|Publication number||US6213537 B1|
|Application number||US 09/336,664|
|Publication date||Apr 10, 2001|
|Filing date||Jun 18, 1999|
|Priority date||Jun 18, 1999|
|Publication number||09336664, 336664, US 6213537 B1, US 6213537B1, US-B1-6213537, US6213537 B1, US6213537B1|
|Inventors||Andrew R. Butz, Michael Gard, David J. McCarthy, Brent A. Reichard|
|Original Assignee||Prince Technology Corp|
|Export Citation||BiBTeX, EndNote, RefMan|
|Patent Citations (17), Referenced by (8), Classifications (13), Legal Events (4)|
|External Links: USPTO, USPTO Assignment, Espacenet|
This invention generally relates to a minor trim panel that secures to a door trim panel and, more particularly, to a mirror trim panel with a hinge that maintains a lowered position during transit and an upright position during use.
Mirror trim panels have been widely used for many years to improve the aesthetic appearance of the interior of a vehicle. Although often used successfully, there are several problems and disadvantages with conventional mirror trim panels.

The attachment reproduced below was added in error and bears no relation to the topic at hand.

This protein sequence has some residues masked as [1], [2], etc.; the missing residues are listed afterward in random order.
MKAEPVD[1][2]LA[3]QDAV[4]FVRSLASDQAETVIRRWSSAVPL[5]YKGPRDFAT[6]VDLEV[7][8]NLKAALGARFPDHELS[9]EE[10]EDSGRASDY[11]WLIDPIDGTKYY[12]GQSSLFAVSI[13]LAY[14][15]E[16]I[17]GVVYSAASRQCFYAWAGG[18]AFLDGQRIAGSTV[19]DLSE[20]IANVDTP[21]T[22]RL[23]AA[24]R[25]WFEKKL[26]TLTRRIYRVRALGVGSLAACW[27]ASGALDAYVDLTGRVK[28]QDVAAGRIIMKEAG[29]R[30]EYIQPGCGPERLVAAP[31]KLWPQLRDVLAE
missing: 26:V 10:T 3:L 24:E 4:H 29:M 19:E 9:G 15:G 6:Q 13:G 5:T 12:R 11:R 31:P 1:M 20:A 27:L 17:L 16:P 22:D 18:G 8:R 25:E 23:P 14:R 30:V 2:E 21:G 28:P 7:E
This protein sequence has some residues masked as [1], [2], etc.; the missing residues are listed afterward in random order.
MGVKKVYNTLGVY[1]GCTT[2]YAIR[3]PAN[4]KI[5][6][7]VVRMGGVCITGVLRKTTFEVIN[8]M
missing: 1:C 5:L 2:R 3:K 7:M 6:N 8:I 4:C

One of the disadvantages is related to the transportation of door trim panel assemblies having mirror trim panels formed as a part of or attached to the door trim panel. Such door trim panel assemblies are packaged and shipped with the mirror trim panel projecting upward from the top forward comer of the door trim panel. This method of packaging and shipping causes the mirror trim panel to be susceptible to damage, as other boxes or loads are placed near the carton containing the mirror trim panel. Furthermore, the size of the carton containing the door trim panel assembly must be greatly increased to accommodate the upward-projecting mirror trim panel, therefor affecting packing density within the transporter. Thus, both packaging and shipping costs are increased significantly, since the number of door trim panel assemblies which are transported is quite substantial, and each of these assemblies requires a larger carton to accommodate the mirror trim panel.